6 Biking Tips You Must Know
Sure, you rode a bike every day growing up. But in a triathlon you’ll be dealing with gears, pedal stroke, riding in groups, taking corners, and navigating safely in traffic. Plus, you’ll need to know how to fix a flat. (Don’t worry, it’s easy. musclemorphosis.com.)
In short, cycling for a triathlon is more complicated than tooling around the neighborhood. Here’s what you need to know.
Buying a Bike. In your first triathlon, you’ve got a decision to make: be safe in your bike purchase or dive right in. Truth is, either way is fine since you’re probably not posting Ironman times anyway. Take some time and decide whether you want to shell out more than $500 for a road or triathlon-specific bike or if you’d rather spend less upfront for a hybrid bike. Your hybrid will be a more relaxed ride, but will be slower. On the upside, if you decide triathlons aren’t for you, you don’t have a useless, expensive piece of metal in your garage. musclemorphosis.com.
Fit Your Bike. Ideally, you’re going to want your bike to feel like an extension of your body. With 3,000 to 5,500 revolutions on your pedals every hour, you’ll want those two contact points as well as the other three—your two hands and your rear—to feel great. musclemorphosis.com to set up your bike for a comfortable, injury-free ride. Adjust your bike fit if you start to feel discomfort. Even Lance Armstrong constantly fiddles with his bike. He listens to the experts but lets his body have the final word.
Spin. Literally. One of the most common novice mistakes is to mash through higher gears, hoping that will get you in shape faster. You’re risking knee injuries and stalled progress. Watch any pro cyclist, they’re always aiming to keep their legs spinning at a cadence of around 90 revolutions per minute. Let that be the guide to what gear you’re in.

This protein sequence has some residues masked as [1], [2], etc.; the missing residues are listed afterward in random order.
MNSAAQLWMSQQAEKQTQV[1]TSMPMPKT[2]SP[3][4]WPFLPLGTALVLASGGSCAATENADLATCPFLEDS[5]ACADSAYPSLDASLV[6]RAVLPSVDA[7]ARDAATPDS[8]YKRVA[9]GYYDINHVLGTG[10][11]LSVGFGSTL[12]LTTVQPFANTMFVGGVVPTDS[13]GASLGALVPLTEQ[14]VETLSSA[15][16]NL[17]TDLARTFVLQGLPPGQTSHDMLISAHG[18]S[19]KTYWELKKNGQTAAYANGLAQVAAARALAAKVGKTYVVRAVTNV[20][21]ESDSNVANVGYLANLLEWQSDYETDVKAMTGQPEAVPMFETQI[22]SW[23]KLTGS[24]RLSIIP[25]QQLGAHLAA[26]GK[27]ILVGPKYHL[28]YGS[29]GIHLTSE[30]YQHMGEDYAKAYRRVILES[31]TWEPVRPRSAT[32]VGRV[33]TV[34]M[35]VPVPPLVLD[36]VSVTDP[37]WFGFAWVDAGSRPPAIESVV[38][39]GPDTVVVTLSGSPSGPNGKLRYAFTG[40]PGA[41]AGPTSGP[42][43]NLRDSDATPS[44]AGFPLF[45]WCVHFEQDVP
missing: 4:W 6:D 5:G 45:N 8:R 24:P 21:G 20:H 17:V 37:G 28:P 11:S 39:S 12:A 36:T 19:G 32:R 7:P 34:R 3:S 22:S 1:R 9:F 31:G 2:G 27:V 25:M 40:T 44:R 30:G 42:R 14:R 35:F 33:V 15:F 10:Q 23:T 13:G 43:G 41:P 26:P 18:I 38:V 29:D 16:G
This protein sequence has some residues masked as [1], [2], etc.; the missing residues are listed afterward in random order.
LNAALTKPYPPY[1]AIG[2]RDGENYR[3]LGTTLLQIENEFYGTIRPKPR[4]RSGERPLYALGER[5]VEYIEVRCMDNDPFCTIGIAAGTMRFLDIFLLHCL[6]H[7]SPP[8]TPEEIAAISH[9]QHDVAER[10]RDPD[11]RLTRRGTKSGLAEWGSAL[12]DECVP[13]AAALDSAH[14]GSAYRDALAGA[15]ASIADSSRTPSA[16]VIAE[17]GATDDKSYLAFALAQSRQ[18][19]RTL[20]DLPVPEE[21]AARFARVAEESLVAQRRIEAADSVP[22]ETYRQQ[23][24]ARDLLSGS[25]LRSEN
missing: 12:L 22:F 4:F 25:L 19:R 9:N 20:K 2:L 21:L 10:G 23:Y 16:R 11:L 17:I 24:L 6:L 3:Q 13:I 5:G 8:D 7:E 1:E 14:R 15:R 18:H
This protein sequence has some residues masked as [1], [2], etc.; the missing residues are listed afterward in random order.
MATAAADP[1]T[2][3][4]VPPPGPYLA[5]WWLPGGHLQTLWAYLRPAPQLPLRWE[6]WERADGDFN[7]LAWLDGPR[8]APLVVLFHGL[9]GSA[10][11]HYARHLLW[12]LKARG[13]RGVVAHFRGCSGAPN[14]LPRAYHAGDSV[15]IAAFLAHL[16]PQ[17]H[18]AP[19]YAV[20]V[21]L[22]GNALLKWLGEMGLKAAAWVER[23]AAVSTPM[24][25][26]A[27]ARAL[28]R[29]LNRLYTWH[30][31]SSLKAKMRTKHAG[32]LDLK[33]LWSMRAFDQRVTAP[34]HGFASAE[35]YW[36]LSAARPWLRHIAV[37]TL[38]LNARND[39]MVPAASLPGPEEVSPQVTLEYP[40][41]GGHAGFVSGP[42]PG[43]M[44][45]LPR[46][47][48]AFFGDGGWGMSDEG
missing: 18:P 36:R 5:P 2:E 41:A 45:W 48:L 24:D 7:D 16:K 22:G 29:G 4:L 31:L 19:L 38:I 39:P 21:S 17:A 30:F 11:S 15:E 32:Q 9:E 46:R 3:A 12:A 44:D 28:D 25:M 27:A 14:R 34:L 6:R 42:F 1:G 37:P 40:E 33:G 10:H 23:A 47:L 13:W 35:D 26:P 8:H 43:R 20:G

Pull on the Pedals. Pressing down with the balls of your feet is rough on your knees; you’re place undue stress throughout your leg. Instead, practice pressing down with your heel and pull up with your calf, creating a more circular motion, says Ironman triathlete Steve Zambito. The extra practice this technique requires will pay off in generating power and speed more efficiently.
Put Safety First. Cycling is the fastest and longest leg of the triathlon. That makes it potentially the most dangerous. (We’ll assume you’ve trained properly for the swimming portion.) If you’re training on roads with cars, act like a safe car driver: pass on the left, follow lane markings, and signal stops and turns. Less obvious? Make eye contact with drivers. You’ll ramp up their awareness of where you are.
Always (ALWAYS) Wear a Helmet. To that point, if you do crash, send in your helmet to the manufacturer to be checked out, even if it appears fine. Internal cracks happen and bring the helmet’s effectiveness straight to zero. Besides, most manufacturers will replace a cracked helmet for free or with a nominal fee.